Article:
The 'eat' factor
Since we're now submerged into becoming health-conscious, what better way can we digest this further with food?
When it comes to eating, since 2012, conversations about healthy eating and natural foods stayed constant, while talks about fast food dived 62 per cent.
If you look at the numbers though, the considered-as-poster-child for unhealthy eating still rules the social media waves: from January 2012 to January 2016, healthy eating raked in 52,767 posts, way below fast food's 243,303. That drop, however, is still an encouraging sign that people are becoming more aware of the benefits and dangers of what they're eating.
However, when it comes to Arabic-language conversations, it's the exact opposite, and it's not even close: healthy eating eked out 95,427 posts, while fast food loyalists chucked in a whopping 10.08 million.
Sentiment has also evolved. From January 1, 2012 to October 8, 2016, social conversation around healthy eating has a net positive sentiment of 31 per cent, versus 15 per cent for fast food - and it also revealed that talks regarding the latter has dropped 16 per cent.
"The correct diet ensures a healthy mind and when people are in this state... they reach their optimum potential," said Shamma bint Sohail Faris Al Mazrui, UAE Minister of State for Youth Affairs.
And for the vegetarians and vegans, rejoice: conversations regarding this has spiked 169 per cent during the period.
Why? There were four factors that define why more people are opting for this diet: it's fashionable (39 per cent), for health reasons (30 per cent), for animal rights (20 per cent) and for environmental concerns (10 per cent). What's more, there are more female who eat this way, beating out the men 58 per cent to 42 per cent.
Switch over to Arabic posts and you'll find out that health is the No.1 reason why they opt to go on a veggie spree (48 per cent), followed by being fashionable (24 per cent), environment (15 per cent) and animal rights (14 per cent).
But fashion has the last laugh: breaking it down year-by-year, healthy eating has become more fashionable in the last half-decade, the huge reason why it's gaining steam - it's up from 22 per cent in 2012 to 39 per cent last year. Health reasons, meanwhile dropped from 43 per cent to 30 per cent, animal rights slipped from 30 per cent to 20 per cent and environmental concerns doubled from five per cent to 10 per cent. In short, the fashionable aspect of healthy-eating talk has risen 25 per cent, significantly outdoing the other reasons.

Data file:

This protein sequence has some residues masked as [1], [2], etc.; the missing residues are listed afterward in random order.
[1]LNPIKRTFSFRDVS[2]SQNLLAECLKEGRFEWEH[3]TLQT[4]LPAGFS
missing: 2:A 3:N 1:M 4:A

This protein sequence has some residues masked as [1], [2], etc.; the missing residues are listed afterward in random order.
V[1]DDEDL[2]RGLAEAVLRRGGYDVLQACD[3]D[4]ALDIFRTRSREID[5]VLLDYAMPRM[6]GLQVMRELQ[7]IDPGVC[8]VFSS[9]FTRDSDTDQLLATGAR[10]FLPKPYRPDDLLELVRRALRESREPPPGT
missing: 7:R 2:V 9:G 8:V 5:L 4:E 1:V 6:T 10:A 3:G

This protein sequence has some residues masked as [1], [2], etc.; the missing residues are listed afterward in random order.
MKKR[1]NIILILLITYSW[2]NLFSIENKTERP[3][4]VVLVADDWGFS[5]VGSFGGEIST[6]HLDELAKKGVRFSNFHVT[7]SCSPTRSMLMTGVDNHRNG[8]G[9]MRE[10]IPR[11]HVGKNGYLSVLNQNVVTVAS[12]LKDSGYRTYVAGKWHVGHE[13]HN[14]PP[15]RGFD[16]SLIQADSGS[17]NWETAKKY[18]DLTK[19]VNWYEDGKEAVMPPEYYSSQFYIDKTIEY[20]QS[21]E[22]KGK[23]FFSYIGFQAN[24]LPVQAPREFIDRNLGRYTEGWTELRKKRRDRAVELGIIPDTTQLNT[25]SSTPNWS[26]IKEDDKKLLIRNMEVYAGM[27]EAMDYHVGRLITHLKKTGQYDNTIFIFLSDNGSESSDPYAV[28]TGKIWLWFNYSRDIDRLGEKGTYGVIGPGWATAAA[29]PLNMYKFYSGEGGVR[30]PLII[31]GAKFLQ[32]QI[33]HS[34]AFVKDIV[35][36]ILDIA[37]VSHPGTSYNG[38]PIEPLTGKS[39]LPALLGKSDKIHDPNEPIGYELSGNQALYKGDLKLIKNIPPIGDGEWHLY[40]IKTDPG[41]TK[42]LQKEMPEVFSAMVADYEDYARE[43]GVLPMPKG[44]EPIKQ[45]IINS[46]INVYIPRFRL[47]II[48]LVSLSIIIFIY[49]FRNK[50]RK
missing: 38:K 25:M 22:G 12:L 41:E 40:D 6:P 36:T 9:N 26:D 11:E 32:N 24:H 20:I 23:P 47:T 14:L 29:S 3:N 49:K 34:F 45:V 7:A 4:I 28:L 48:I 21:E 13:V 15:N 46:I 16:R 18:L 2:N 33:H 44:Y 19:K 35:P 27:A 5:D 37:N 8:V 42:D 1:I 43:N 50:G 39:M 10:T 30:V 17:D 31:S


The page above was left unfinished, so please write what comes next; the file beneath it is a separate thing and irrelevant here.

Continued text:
Walk - and exercise - the talk
Anything on the healthy conversation wouldn't be complete without workout, right? How many of your friends have a gym subscription, by the way? The study found out the six most-discussed sports and fitness options: football (no surprise), golf, rugby, skydiving (yes), crossfit and yoga.
If you look at it carefully, yoga could be the odd one out. But guess what? Among the six, it's yoga that has significantly risen from four per cent in 2012 to 10 per cent last year (football, while still the dominant option, was down to 72 per cent from 81 per cent).
And what's driving interest in yoga? The analysis showed that there's a familiar trend when it's discussed in social media: in addition to unsurprising topics such as fitness and health, fashion-focused topics such as 'celebrity' and 'film industry' were seen. In short, the growing interest in yoga seems at least partially related to the desire to have a modern and fashionable lifestyle (fashion still rules, huh?).
Arabic speakers, meanwhile, have a clear goal (pun intended): football and handball were tops, with yoga hardly mentioned.
The study concludes by saying that "social media has helped Middle East consumers tap into modern, global issues, and as a result, they have absorbed and nurtured an environmentally-friendly, health-focused market".
And that's just the social media part of it; imagine if everyone who has a thought on this lifestyle decided to rage about it in cyber-space - we'd have an even "healthier" discussion.